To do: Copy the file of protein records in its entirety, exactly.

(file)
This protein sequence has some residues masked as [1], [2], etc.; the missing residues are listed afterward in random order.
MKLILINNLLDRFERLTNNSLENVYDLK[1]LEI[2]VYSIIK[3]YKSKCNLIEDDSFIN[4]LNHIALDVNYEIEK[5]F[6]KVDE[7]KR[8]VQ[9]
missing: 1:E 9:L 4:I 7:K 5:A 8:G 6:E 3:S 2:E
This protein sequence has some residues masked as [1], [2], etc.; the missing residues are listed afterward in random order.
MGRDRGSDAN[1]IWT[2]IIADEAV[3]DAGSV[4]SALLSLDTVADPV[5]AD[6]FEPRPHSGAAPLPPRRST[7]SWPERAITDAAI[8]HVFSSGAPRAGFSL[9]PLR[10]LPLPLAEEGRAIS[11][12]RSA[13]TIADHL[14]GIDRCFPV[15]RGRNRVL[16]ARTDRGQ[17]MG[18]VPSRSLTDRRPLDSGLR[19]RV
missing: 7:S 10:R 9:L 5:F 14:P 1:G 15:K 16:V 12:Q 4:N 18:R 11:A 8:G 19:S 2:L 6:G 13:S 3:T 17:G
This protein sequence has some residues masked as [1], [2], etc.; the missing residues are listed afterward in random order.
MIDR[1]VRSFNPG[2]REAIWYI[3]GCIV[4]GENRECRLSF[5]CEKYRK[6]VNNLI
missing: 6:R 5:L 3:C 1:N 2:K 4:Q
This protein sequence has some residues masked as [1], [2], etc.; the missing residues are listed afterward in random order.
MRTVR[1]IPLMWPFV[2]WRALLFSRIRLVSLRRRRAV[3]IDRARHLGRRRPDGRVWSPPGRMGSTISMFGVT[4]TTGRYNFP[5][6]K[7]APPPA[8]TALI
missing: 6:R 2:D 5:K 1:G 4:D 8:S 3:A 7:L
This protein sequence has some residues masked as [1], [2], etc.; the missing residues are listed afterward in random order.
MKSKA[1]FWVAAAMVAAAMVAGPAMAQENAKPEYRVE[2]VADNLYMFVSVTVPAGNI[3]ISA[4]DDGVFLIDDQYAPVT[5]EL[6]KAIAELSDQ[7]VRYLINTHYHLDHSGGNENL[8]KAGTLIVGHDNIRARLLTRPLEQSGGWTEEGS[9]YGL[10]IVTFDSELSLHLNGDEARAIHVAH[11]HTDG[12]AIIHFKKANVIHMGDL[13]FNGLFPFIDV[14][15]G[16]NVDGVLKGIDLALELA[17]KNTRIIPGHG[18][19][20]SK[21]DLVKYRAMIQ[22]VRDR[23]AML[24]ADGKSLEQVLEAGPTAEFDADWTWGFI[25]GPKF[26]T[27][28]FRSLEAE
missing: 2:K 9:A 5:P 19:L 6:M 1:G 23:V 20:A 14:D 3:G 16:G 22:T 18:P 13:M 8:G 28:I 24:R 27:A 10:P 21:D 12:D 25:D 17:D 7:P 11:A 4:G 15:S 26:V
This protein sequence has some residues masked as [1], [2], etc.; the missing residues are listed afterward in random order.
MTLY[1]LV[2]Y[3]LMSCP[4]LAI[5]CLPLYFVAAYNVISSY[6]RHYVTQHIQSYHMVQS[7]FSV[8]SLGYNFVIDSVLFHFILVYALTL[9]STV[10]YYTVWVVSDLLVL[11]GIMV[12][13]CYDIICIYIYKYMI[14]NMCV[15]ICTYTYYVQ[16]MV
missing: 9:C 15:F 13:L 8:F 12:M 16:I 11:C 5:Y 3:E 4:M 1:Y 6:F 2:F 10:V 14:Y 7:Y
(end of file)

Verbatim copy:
This protein sequence has some residues masked as [1], [2], etc.; the missing residues are listed afterward in random order.
MKLILINNLLDRFERLTNNSLENVYDLK[1]LEI[2]VYSIIK[3]YKSKCNLIEDDSFIN[4]LNHIALDVNYEIEK[5]F[6]KVDE[7]KR[8]VQ[9]
missing: 1:E 9:L 4:I 7:K 5:A 8:G 6:E 3:S 2:E
This protein sequence has some residues masked as [1], [2], etc.; the missing residues are listed afterward in random order.
MGRDRGSDAN[1]IWT[2]IIADEAV[3]DAGSV[4]SALLSLDTVADPV[5]AD[6]FEPRPHSGAAPLPPRRST[7]SWPERAITDAAI[8]HVFSSGAPRAGFSL[9]PLR[10]LPLPLAEEGRAIS[11][12]RSA[13]TIADHL[14]GIDRCFPV[15]RGRNRVL[16]ARTDRGQ[17]MG[18]VPSRSLTDRRPLDSGLR[19]RV
missing: 7:S 10:R 9:L 5:F 14:P 1:G 15:K 16:V 12:Q 4:N 18:R 11:A 8:G 19:S 2:L 6:G 13:S 3:T 17:G
This protein sequence has some residues masked as [1], [2], etc.; the missing residues are listed afterward in random order.
MIDR[1]VRSFNPG[2]REAIWYI[3]GCIV[4]GENRECRLSF[5]CEKYRK[6]VNNLI
missing: 6:R 5:L 3:C 1:N 2:K 4:Q
This protein sequence has some residues masked as [1], [2], etc.; the missing residues are listed afterward in random order.
MRTVR[1]IPLMWPFV[2]WRALLFSRIRLVSLRRRRAV[3]IDRARHLGRRRPDGRVWSPPGRMGSTISMFGVT[4]TTGRYNFP[5][6]K[7]APPPA[8]TALI
missing: 6:R 2:D 5:K 1:G 4:D 8:S 3:A 7:L
This protein sequence has some residues masked as [1], [2], etc.; the missing residues are listed afterward in random order.
MKSKA[1]FWVAAAMVAAAMVAGPAMAQENAKPEYRVE[2]VADNLYMFVSVTVPAGNI[3]ISA[4]DDGVFLIDDQYAPVT[5]EL[6]KAIAELSDQ[7]VRYLINTHYHLDHSGGNENL[8]KAGTLIVGHDNIRARLLTRPLEQSGGWTEEGS[9]YGL[10]IVTFDSELSLHLNGDEARAIHVAH[11]HTDG[12]AIIHFKKANVIHMGDL[13]FNGLFPFIDV[14][15]G[16]NVDGVLKGIDLALELA[17]KNTRIIPGHG[18][19][20]SK[21]DLVKYRAMIQ[22]VRDR[23]AML[24]ADGKSLEQVLEAGPTAEFDADWTWGFI[25]GPKF[26]T[27][28]FRSLEAE
missing: 2:K 9:A 5:P 19:L 6:M 1:G 23:V 20:A 14:D 3:G 16:G 22:T 18:P 13:M 8:G 28:I 24:R 27:A 10:P 21:D 12:D 25:D 17:D 7:P 11:A 4:G 15:S 26:V
This protein sequence has some residues masked as [1], [2], etc.; the missing residues are listed afterward in random order.
MTLY[1]LV[2]Y[3]LMSCP[4]LAI[5]CLPLYFVAAYNVISSY[6]RHYVTQHIQSYHMVQS[7]FSV[8]SLGYNFVIDSVLFHFILVYALTL[9]STV[10]YYTVWVVSDLLVL[11]GIMV[12][13]CYDIICIYIYKYMI[14]NMCV[15]ICTYTYYVQ[16]MV
missing: 9:C 15:F 13:L 8:F 12:M 16:I 11:C 5:Y 3:E 4:M 1:Y 6:F 2:F 10:V 14:Y 7:Y